Machelle Morningstar, CPC, COC, CEMC, COSC
    AHIMA Approved ICD-10-CM/PCS Trainer

  2. #32
    Default Instructors perspective
    From a college instructors perspective, I could understand the "A". That being said, I also knew it was a catch 22 for the students. They spent over a year getting trained and then had a hard time getting a job because of the "A".

    I say let the resume speak for itself. If you pass the exam, which everyone agrees is hard. Then you are qualified to get a coding job. Are you an excellent coder? Becoming a really good coder comes with working on the job. Just like another person mentioned that she graduated as an RN. If you are hired right after you pass your boards then your employer knows you are a new RN and need some working experience under your belt before they send you out there on your own. They have a mentor program now in a lot of hospitals for that very reason. If you pass you CPC in Jan. 2012 and get a job in March then that employer knows you passed and that you may need some time with a mentor but you are qualified to start coding.

    In my opinion they could drop the "A" and extra testing. Let the resume and dates speak for experience. Most employers offer a pre-employment exam. The coder does not need any more testing then that.
    Alicia Scott, CPC, CPC-I, CRC
    Educational Director, CCO.us,
    Have a Passion for Coding

  3. #33
    Location
    Ft. Walton Beach
    Posts
    8
    Default
    TOTALLY AGREE. Right On WBROWN. and DCLARK; my point exactly...much expense and time for $12.00/hr???????????

  4. Default CShaffer, CPC-A
    Alicia, I was glad to see your post on this issue. As an instructor, I am sure you understand how important it is to teach your students what is to be expected of them out there in the "real world". But, I also realize just having the "book" education is not enough to be labled "Experienced", and that is why I have made the suggestion of some type of mentoring program for the "Apprentice". I don't know if you had the opportunity to see the Online program for the removal of th "A" that the AAPC initially offered, and I know I am being reppetitive in my opinions, but I still think that it was potentially a great way to give new coders a chance to experience "real world" coding. And I still believe that if this program is offered with someone to mentor them, it would greatly improve the skillls of those of us who want to continue to learn, and provide us the opportunity to ask questions that would greatly enhance our abiilities to understand how, and where, to research, in order to find solutions to coding errors that are made. Although this is not considered "experience" from an employer's point of view, it allows the coder to work towards removing the "A" status, and rewards them with the CPC credential. And believe me when I say this program IS ALOT of work, I know, because I spent my entire summer working on it and I did a tremendous amount of research. But the site went down in the midst of all this, and I personally do not feel rewarded. That being said, I think that after the coder completes this experience I think they should be awarded the CPC status and leave it up to a prospective employer to make the decision to hire, based on wether they have enough experience or by requring a pre-test prior, to determine if they think a coder has what they are looking for. If a new coder has to take a job that isn't a "coding" position in order to get their foot in the door, I think most of them would have no problems with that, but the "A" status is a label that just gets looked past by those hiring. If the CPC-A's go through an apprentice program, that just shows they are willing to work hard and I believe this dserves to be recognized by awarding the CPC status. I think this is what should be done to help the current CPC-A's, and if AAPC wants to chang the way the testing is done in the future (by adding the op notes to be coded, along with the multiple choice), then that's ok too. But I really feel the new coder would benifit GREATLY from an apprentice experience.... there just has to be someone willing to mentor us...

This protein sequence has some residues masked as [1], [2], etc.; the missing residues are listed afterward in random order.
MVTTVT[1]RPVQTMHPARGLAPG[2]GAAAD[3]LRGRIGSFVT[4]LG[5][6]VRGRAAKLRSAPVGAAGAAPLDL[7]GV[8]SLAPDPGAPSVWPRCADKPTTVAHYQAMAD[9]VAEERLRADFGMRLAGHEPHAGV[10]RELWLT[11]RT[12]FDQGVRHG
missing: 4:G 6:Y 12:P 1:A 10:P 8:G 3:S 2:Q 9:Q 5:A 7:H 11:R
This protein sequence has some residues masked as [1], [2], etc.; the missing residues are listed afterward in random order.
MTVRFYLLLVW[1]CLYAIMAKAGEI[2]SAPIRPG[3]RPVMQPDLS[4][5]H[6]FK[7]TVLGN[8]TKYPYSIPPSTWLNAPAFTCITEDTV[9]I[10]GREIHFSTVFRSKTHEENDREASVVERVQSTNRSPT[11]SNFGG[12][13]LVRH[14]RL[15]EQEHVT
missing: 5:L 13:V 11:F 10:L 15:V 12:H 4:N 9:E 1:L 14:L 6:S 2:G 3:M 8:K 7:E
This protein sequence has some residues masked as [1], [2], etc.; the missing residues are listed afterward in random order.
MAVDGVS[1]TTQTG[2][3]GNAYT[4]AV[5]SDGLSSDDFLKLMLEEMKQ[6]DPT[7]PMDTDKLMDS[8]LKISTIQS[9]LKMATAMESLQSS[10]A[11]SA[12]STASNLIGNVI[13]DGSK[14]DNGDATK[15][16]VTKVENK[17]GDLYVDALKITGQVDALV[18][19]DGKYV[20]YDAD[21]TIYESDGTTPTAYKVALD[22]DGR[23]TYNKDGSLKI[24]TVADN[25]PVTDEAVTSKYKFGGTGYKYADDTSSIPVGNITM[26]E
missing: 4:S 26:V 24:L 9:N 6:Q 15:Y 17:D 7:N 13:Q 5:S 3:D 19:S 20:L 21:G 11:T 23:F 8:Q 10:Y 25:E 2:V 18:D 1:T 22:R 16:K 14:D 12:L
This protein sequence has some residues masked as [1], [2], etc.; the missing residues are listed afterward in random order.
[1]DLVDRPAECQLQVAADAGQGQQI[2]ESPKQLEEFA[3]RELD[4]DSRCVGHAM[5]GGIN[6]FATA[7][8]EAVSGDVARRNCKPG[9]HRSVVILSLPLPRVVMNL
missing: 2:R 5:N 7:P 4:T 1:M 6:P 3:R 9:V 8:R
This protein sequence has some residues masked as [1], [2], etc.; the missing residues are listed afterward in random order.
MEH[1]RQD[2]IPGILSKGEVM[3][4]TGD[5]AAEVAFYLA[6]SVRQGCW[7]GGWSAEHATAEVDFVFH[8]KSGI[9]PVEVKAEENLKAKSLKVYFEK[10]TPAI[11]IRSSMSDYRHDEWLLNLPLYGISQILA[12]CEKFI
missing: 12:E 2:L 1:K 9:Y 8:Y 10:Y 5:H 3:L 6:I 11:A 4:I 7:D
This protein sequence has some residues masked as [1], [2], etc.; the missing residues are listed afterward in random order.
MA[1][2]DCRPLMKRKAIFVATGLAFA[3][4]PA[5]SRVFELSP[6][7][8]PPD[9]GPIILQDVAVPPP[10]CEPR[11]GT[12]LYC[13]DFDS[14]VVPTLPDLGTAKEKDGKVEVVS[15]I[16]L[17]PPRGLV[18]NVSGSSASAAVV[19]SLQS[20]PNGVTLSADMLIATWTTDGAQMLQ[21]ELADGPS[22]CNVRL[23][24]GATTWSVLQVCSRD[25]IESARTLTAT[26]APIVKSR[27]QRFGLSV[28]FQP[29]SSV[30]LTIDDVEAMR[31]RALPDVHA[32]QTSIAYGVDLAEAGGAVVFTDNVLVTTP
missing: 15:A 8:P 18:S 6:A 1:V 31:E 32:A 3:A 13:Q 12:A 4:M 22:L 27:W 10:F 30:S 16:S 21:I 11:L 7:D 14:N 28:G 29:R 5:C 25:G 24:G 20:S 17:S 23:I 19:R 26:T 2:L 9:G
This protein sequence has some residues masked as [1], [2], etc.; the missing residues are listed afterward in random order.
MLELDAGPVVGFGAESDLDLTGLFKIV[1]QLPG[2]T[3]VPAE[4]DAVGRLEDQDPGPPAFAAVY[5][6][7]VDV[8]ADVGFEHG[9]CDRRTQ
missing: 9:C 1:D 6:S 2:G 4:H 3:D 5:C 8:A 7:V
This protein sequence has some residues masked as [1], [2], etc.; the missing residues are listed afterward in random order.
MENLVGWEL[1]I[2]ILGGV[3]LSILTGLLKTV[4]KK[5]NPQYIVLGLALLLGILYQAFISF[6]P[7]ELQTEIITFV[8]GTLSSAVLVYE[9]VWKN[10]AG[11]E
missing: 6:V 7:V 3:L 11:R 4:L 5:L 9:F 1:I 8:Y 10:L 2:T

5. #35
    Default Janet
    When I tested for my CPC I was proud and thankful that I passed. I had been working in a myriad of settings involving coding and documentation for years yet my CPC showed me how
    little I really knew! Any CPC person is pretty much job specific, we don't know a lot about all other areas of coding but we sure do know the field we work in.

    Having said that, I think the A should be left in place for one year. It is or can be expensive to get your CPC and to add yet another lengthy test at another cost seems unfair. They are still a new coder with no experience. Just because they can do op reports or office visits would be of no help to our Hospitalist company.

    Jobs are hard to find with out without the A attached however being a CPC sure does open doors and I think it is up to the person to prove to the prospective employer they have what ti takes to learn and grow. I have hired people with zero coding experience because I see their potential and trust my intuition. An A after CPC would not have mattered to me.